It is time for Seattle City Council members to understand how business contributes to community prosperity, and it is time for them to solicit our insights when trying to tackle community challenges.
As the Seattle City Council moves quickly to pass a tax on jobs, it is critical that we all consider the long- and short-term consequences of establishing a tax that, by its very nature, will hurt job growth.
Everyone in Seattle agrees that we need to end homelessness, but the importance of encouraging, not discouraging, job creation has been left out of the discussion. A study released this week by ECONorthwest shows that job loss is the leading cause of homelessness in our region and that a tax on jobs is likely to undermine entry-level positions the most.
As hospitality industry employers, we are proud to be able to provide a wide range of jobs from management and sales positions to low-barrier, entry-level jobs that offer hard-to-come-by opportunity to people with limited skills or education and to those who need a second chance in life. We invest in training, we promote from our own ranks and a first job in hospitality can turn into a rewarding, lifelong career.
A tax on jobs will hurt our ability to provide these opportunities.
First and foremost, a tax on jobs would hit jobs-intensive service businesses like hotels and restaurants the hardest. It would increase our labor costs at a time when the cost of operating a hospitality business in Seattle keeps on rising, especially for hotels. As any business, we operate in a competitive environment and rising costs mean we must adjust to remain sustainable businesses.
On the other side of the equation is the potential for both our hotels and our region to experience a sizable loss in revenue if the city discourages businesses from building a future in Seattle. Other cities stand ready to welcome Seattle-based businesses with partnerships and rich opportunities for economic development.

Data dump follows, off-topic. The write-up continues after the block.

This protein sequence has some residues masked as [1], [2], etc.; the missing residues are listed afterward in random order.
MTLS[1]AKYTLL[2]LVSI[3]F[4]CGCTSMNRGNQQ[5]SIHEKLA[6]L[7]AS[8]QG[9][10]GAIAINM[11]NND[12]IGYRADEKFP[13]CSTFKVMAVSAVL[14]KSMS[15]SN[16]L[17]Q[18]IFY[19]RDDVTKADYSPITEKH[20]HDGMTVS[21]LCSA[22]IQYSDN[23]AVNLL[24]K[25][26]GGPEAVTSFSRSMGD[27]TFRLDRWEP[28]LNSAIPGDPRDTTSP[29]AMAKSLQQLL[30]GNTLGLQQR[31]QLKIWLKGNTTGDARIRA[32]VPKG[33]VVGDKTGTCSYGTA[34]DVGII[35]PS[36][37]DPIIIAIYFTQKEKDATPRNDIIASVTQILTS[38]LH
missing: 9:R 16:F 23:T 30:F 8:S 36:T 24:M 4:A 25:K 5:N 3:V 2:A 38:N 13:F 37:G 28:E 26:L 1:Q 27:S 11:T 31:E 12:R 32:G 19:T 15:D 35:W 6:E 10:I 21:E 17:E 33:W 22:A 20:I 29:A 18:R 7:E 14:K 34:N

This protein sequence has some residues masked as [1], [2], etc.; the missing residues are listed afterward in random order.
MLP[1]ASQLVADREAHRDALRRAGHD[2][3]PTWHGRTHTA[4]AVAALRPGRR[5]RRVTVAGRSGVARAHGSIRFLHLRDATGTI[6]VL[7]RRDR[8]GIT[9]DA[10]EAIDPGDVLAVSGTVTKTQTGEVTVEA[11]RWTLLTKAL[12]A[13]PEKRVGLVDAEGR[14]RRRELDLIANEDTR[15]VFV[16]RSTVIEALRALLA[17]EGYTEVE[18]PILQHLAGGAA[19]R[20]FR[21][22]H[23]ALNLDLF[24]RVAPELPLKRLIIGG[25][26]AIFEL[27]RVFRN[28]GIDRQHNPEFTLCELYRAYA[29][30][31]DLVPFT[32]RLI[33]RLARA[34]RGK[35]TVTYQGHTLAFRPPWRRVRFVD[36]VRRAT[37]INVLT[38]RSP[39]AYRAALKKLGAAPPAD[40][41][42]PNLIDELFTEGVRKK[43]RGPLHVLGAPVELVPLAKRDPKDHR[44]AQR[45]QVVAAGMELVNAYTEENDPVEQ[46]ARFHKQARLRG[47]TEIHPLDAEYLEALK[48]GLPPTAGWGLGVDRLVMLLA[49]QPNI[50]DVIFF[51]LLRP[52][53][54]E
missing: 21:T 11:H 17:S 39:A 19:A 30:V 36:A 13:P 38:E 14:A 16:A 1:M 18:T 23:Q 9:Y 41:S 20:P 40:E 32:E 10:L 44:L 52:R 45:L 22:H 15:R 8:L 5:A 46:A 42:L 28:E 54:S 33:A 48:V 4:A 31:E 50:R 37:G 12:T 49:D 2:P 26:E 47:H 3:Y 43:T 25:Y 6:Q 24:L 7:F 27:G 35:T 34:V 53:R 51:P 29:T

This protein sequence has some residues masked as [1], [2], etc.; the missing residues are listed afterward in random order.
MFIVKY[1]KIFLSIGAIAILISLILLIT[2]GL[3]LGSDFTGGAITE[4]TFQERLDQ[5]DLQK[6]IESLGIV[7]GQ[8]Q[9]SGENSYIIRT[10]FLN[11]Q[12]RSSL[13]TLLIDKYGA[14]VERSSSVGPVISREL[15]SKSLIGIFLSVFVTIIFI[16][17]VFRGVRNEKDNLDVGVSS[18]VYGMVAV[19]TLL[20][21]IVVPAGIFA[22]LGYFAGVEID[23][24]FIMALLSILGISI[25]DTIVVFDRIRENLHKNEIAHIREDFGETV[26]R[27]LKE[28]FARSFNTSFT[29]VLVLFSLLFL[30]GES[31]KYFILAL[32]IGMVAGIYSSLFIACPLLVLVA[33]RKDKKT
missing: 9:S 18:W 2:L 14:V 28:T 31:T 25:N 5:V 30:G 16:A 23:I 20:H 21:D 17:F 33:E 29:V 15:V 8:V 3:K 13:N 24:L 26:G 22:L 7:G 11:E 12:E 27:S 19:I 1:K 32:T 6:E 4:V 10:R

Seattle directly benefits from hundreds of thousands of hotel room nights each year thanks to Amazon alone. In 2016, this was 233,000 rooms, which at downtown Seattle hotels translates into close to $6 million in sales and lodging-tax revenue. This is simply for hotel rooms. These and other business travelers also dine in Seattle restaurants, drink coffee in our cafes and shop in our stores, generating more tax revenue and contributing to more jobs within our still robust economy.
Now picture what happens when a slew of businesses, not just Amazon, make the rational profit-and-loss decision to locate employees and perhaps their entire operations to more-welcoming cities that include business when making far-reaching policy decisions.
Our City Council needs to begin to look more holistically at how its policies impact our economy, our shared future and the very people it is trying to help. It is time for council members to understand how business contributes to community prosperity. It is also time for council members to solicit insight from and to build partnerships with business when trying to tackle community challenges.
Hospitality businesses, in particular, are already on the front lines providing much-needed jobs and working side-by-side with nonprofits like Mary’s Place and FareStart to make a lasting impact.
Now we need the council to join us in creating more, not fewer, jobs that will bring greater opportunity and security to all Seattle residents.